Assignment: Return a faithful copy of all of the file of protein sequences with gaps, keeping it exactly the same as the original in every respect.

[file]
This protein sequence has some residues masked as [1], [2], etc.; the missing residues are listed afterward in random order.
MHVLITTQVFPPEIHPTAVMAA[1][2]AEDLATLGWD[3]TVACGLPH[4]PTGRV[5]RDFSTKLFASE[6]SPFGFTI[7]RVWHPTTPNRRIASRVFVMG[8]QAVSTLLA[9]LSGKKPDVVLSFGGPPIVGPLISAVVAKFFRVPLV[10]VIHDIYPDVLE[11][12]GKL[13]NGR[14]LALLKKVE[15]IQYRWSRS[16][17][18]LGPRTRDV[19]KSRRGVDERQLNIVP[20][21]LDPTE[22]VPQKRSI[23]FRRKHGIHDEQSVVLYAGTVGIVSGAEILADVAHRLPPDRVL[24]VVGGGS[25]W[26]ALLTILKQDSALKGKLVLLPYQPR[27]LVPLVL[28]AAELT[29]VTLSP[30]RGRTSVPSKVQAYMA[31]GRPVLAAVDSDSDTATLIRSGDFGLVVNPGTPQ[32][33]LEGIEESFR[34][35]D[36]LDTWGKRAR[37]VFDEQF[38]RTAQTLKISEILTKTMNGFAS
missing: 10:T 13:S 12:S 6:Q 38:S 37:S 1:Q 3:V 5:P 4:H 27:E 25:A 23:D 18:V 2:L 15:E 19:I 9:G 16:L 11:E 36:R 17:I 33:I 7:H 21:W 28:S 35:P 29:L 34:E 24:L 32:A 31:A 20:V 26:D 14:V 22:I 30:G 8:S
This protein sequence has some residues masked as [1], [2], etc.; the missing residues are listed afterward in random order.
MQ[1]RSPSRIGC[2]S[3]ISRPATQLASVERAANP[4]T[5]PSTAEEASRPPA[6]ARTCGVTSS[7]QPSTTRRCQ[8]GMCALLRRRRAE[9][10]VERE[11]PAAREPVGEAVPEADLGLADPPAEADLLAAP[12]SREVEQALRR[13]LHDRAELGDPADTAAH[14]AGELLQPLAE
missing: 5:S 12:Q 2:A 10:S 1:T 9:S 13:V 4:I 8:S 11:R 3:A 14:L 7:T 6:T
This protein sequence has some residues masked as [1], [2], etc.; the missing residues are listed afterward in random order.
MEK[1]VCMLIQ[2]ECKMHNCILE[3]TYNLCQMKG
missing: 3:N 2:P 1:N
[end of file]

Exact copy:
This protein sequence has some residues masked as [1], [2], etc.; the missing residues are listed afterward in random order.
MHVLITTQVFPPEIHPTAVMAA[1][2]AEDLATLGWD[3]TVACGLPH[4]PTGRV[5]RDFSTKLFASE[6]SPFGFTI[7]RVWHPTTPNRRIASRVFVMG[8]QAVSTLLA[9]LSGKKPDVVLSFGGPPIVGPLISAVVAKFFRVPLV[10]VIHDIYPDVLE[11][12]GKL[13]NGR[14]LALLKKVE[15]IQYRWSRS[16][17][18]LGPRTRDV[19]KSRRGVDERQLNIVP[20][21]LDPTE[22]VPQKRSI[23]FRRKHGIHDEQSVVLYAGTVGIVSGAEILADVAHRLPPDRVL[24]VVGGGS[25]W[26]ALLTILKQDSALKGKLVLLPYQPR[27]LVPLVL[28]AAELT[29]VTLSP[30]RGRTSVPSKVQAYMA[31]GRPVLAAVDSDSDTATLIRSGDFGLVVNPGTPQ[32][33]LEGIEESFR[34][35]D[36]LDTWGKRAR[37]VFDEQF[38]RTAQTLKISEILTKTMNGFAS
missing: 10:T 13:S 12:S 6:Q 38:S 37:S 1:Q 3:V 5:P 4:H 27:E 25:A 23:D 18:V 2:L 15:E 19:I 9:G 16:L 11:E 36:R 17:I 33:I 7:H 21:W 28:S 35:P 29:L 34:E 24:L 32:A 31:A 20:V 26:D 14:V 22:I 30:G 8:S
This protein sequence has some residues masked as [1], [2], etc.; the missing residues are listed afterward in random order.
MQ[1]RSPSRIGC[2]S[3]ISRPATQLASVERAANP[4]T[5]PSTAEEASRPPA[6]ARTCGVTSS[7]QPSTTRRCQ[8]GMCALLRRRRAE[9][10]VERE[11]PAAREPVGEAVPEADLGLADPPAEADLLAAP[12]SREVEQALRR[13]LHDRAELGDPADTAAH[14]AGELLQPLAE
missing: 5:S 12:Q 2:A 10:S 1:T 9:S 13:V 4:I 8:S 11:R 3:A 14:L 7:T 6:T
This protein sequence has some residues masked as [1], [2], etc.; the missing residues are listed afterward in random order.
MEK[1]VCMLIQ[2]ECKMHNCILE[3]TYNLCQMKG
missing: 3:N 2:P 1:N